The 2016 DOE Center of Excellence (COE) meeting in Phoenix brought together engineers from the DOE's Office of Science and National Nuclear Security Agency as well as vendor staff (from Intel, NVIDIA, IBM, Cray and others) to share portability lessons and best practices from their respective app-readiness programs. One of the high-level take-away messages from the meeting is that "there is not yet a universally accepted definition of 'performance portability'". There is generally agreement on what performance-portability "basically means" but the exact details differ in everyone's idea for the term. A number of attendees gave the following definitions:

  • "For the purposes of this meeting, it is the ability to run an application with acceptable performance across KNL and GPU-based systems with a single version of source code." (Rob Neely)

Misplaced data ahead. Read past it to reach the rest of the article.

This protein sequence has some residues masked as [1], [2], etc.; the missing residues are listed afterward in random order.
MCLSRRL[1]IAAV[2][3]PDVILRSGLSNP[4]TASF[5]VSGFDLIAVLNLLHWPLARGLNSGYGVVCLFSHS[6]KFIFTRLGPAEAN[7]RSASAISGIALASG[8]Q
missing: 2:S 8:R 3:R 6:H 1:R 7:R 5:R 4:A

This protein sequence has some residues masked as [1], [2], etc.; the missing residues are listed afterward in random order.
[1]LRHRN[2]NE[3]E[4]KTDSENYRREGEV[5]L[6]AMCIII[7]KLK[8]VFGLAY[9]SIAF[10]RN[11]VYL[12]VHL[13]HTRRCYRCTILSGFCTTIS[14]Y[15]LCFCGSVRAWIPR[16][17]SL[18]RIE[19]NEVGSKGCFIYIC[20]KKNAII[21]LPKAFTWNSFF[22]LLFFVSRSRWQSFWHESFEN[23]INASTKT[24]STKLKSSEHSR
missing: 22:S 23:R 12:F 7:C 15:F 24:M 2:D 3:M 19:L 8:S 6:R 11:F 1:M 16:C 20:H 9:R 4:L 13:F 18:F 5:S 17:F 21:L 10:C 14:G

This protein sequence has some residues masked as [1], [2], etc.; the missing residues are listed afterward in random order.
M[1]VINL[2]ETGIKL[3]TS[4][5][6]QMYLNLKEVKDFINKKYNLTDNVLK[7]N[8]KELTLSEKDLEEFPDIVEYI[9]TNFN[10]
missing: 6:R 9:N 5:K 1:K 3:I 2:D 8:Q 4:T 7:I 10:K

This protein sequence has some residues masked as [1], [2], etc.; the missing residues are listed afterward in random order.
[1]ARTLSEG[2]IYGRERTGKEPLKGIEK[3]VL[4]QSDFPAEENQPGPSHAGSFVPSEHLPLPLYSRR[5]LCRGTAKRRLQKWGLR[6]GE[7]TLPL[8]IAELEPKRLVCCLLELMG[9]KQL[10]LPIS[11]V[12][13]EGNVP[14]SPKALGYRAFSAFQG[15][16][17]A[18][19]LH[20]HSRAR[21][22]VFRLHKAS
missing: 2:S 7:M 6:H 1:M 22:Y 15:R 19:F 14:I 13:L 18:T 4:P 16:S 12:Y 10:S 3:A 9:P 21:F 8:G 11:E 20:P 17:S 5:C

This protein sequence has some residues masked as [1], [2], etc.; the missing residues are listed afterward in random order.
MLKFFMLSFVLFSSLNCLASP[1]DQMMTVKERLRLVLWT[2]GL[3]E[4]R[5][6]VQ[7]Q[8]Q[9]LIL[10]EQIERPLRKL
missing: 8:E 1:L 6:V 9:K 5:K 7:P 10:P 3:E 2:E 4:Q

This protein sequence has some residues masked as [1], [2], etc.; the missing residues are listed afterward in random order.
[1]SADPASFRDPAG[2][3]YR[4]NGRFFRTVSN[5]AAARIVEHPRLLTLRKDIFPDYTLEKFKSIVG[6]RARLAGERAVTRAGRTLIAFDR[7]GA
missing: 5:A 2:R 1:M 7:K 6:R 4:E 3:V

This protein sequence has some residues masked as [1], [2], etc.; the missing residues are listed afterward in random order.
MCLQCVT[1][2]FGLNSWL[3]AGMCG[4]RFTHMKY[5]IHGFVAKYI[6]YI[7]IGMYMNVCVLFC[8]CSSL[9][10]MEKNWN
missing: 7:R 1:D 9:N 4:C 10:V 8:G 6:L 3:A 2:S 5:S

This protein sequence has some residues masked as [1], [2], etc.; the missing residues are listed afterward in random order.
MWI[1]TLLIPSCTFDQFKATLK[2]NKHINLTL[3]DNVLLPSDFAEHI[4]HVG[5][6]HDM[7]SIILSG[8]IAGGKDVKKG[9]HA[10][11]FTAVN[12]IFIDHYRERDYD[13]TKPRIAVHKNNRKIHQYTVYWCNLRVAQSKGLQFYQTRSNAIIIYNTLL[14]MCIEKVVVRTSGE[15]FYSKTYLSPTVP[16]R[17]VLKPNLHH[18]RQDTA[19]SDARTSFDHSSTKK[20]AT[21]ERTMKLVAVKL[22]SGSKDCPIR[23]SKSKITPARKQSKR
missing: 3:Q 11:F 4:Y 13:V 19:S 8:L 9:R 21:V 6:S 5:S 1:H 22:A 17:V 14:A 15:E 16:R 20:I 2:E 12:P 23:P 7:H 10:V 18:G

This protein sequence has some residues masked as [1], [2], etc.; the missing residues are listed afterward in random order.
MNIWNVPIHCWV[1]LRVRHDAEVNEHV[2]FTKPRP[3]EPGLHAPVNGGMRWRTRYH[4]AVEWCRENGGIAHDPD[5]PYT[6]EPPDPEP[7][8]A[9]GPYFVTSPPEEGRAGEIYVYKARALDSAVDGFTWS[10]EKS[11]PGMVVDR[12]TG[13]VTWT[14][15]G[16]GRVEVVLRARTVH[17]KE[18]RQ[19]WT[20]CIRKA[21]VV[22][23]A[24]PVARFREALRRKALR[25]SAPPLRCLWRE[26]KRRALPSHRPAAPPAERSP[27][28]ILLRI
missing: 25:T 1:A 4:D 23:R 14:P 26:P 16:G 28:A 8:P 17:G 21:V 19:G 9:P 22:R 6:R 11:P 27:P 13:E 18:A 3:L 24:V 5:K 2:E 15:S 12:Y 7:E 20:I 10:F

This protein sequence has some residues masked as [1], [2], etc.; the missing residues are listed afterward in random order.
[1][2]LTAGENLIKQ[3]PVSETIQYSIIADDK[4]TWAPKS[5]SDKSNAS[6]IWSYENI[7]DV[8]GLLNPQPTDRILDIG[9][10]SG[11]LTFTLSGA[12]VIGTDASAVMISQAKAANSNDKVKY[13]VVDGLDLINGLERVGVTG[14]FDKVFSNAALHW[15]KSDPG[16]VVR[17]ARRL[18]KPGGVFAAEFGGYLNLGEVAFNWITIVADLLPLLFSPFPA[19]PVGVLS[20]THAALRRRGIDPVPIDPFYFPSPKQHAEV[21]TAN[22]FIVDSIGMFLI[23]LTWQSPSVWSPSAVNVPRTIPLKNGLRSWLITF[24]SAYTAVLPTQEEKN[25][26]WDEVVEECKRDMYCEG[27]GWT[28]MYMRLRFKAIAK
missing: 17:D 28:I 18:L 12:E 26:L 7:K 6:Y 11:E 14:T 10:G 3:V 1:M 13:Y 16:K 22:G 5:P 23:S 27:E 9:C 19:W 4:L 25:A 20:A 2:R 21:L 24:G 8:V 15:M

• "An application is performance portable if it achieves a consistent level of performance (e.g. defined by execution time or other figure of merit (not percentage of peak flops across platforms)) relative to the best known implementation on each platform." (John Pennycook, Intel)

  • "Hard portability = no code changes and no tuning. Software portability = simple code mods with no algorithmic changes. Non-portable = algorithmic changes" (Adrian Pope, Vitali Morozov)

  • (Performance portability means) the same source code will run productively on a variety of different architectures" (Larkin)

  • "Code is performance portable when the application team says its performance portable!" (Richards)

For our purposes, we combine a few of the ideas above into the following working definition:

An application is performance portable if it achieves a consistent ratio of the actual time to solution to either the best-known or the theoretical best time to solution on each platform with minimal platform specific code required.

We discuss the details on how to begin to quantify the level to which a code meets this definition on the Measurement Techniques page. While the above definition and the following metrics don't fulfill every vision of performance-portability - we consider them a useful way to frame the conversation and lead to efforts to understand application-performance on mutliple architectures which is nearly always productive.